Non-bank Financial Instituions as at end 2005: 9 leasing companies, 3 building societies, 1 development bank, 1 savings and credit bank, 32 bureaux de change and 3 micro-finance instituions. Regulated and supervised by the Bank of Zambia under the Banking and Financial Services Act of 200.

Capital Market

Stock exchange: Lusaka Stock Exchange (LuSE)

Investment Opportunities

Zambia is richly endowed with natural and agro-mineral resource base, which present significant investment potential and opportunities. Vast expanses of rich undeveloped land and natural habitat with free-flowing and easily accessible water provide extensive potential for tourism investment and agriculture production. All this is complimented with a ready supply of quality labor force at competitive rates and a stable political environment.

Agriculture Sector

Enormous potential to become a major grower and exporter of agricultural and horticultural produce. An abundance of quality land, water and ideal climate all suited to an amazing range of agricultural products. Only 15% of the 60 million hectares of arable land is under cultivation.

Manufacturing Sector

Opportunities for further diversification exist, particularly in agro-processing, wood and leather products. Profitable avenues are also abounding in food processing and textile production and mineral products. To help realise this potential Government established a Duty Drawback Scheme (DDS) under which manufacturers producing export goods are entitled to claim a refund for duty paid on raw materials used in the production process. The Government is in the process of implementing a new initiative called the Multi-Facility Economic Zone (MFEZ) which will focus on special industrial zones for both export and domestic oriented industries.

Tourism Sector

Untapped tourism opportunities exist in all the 19 National Parks and 34 game management areas as well as the 23 million hectares devoted to the conservation of an amazing variety of animals. Major attractions include the Victoria Falls (one of the seven natural wonders of the world), the Kariba Lake (the largest man-made lake in the world), the Kalambo falls (one of the deepest falls in the world), Lake Tanganyika (the deepest lake in Africa). Specific areas of investment in this sector include:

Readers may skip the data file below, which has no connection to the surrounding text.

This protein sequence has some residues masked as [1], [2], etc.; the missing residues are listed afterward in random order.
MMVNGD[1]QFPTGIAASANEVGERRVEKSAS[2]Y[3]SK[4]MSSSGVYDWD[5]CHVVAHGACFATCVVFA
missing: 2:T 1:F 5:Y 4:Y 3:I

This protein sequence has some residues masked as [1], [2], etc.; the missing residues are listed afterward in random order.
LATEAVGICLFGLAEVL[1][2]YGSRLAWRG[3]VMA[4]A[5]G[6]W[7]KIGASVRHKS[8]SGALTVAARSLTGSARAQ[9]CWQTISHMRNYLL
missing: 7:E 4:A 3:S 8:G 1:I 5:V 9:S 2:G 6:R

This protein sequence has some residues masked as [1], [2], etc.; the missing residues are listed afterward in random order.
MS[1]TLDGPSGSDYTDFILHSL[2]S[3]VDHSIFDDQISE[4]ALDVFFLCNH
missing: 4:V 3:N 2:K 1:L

• Game ranching;
  • Provision of accommodation (i.e. high quality five and four star hotels, Lodges and Camp sites near the popular tourist areas);
  • Transport service - Investment potential exists in air charters in form of helicopters and/or small planes to service game areas;
  • Adventure holiday packages;
  • Organised tours;
  • Out door sports facilities (golf courses and stadia); and
  • Zambia’s cultural heritage.
File Statistics for Zambia42.19 KB
Central Banks: 



Southern Africa, east of Angola, between latitudes 8°S and 18°S and between 20°E and 35°E, landlocked with eight neighbours ( Angola, Namibia, Botswana, Zimbabwe, Mozambique, Malawi, Tanzania, and Democratic Republic of Congo)

Area total: 752,614 sq Km Land: 740,724 sq km Water: 11,890 sq km

Population: 11,089,691(2005 estimate)

GDP per capita: K2,923,474 (equivalent to US$654.90)

Population Growth Rate: 2.11% (2006 estimate)

Birth Rate: 41 births/1,000 population (2006 estimate)

Death Rate: 19.93 deaths/1,000 population (2006 estimate)

Sex Ratio

At birth: 1.03 males/female Under 15 years: 1.01 males/female 15-64 years: 0.99 male(s)/female 65 years and over: 0.74 males/female total population: 0.99 male(s)/female

Infant Mortality Rate

Total: 95 deaths/1,000 live births

Life Expectancy at Birth

Total population: 50 years


Noun: Zambian


English is the official language and is widely spoken. There are 73 dialects in Zambia, including Bemba, Tonga, Nyanja, Lozi, Luvale, Lunda. Literacy

Total population 55%

Major Religions

Christianity, Islam-Hindu and indigenous beliefs

Capital City and Weather

Lusaka (Altitude 1,277 meters above sea level) hotest month, October (18°C to 31°C); coldest, July (9°C to 23°C) and wettest, December (231 mm). In a normal year, the rainy season lasts frm October to April.

Climate: Tropical

Terrain: Mostly high plateau with few hills and mountains

Natural Resources

Copper, cobalt, gold, nickel, diamonds, coal, emeralds, uranium, water.

Land Use

Arable land: 60 million hectares. Only 15% of arable land is cultivated.

Major Tourist Attractions

Victoria Falls (one of the 7 natural wonders of the world); Kariba Dam (one of the largest man-made lake); Kalambo Falls (one of the deepest falls in the world); 19 National Parks and 34 game management areas as well as 23 million hectares devoted to the conservation of an amazing variety of wild animals and bird species. The country also holds a number of traditional ceremonies including the Kuomboka, Ncwala, Likumbi Lyamize, Shimunenga, Mutomboko.

Time: +2 hours of GMT

International Dialing Code: +260

Internet Domain: .zm

Measures: Metric system

Currency: Zambian Kwacha (ZMK) = 100 Ngwee

Central Banks: 

Zambian Kwacha

Data : not available

Central Banks: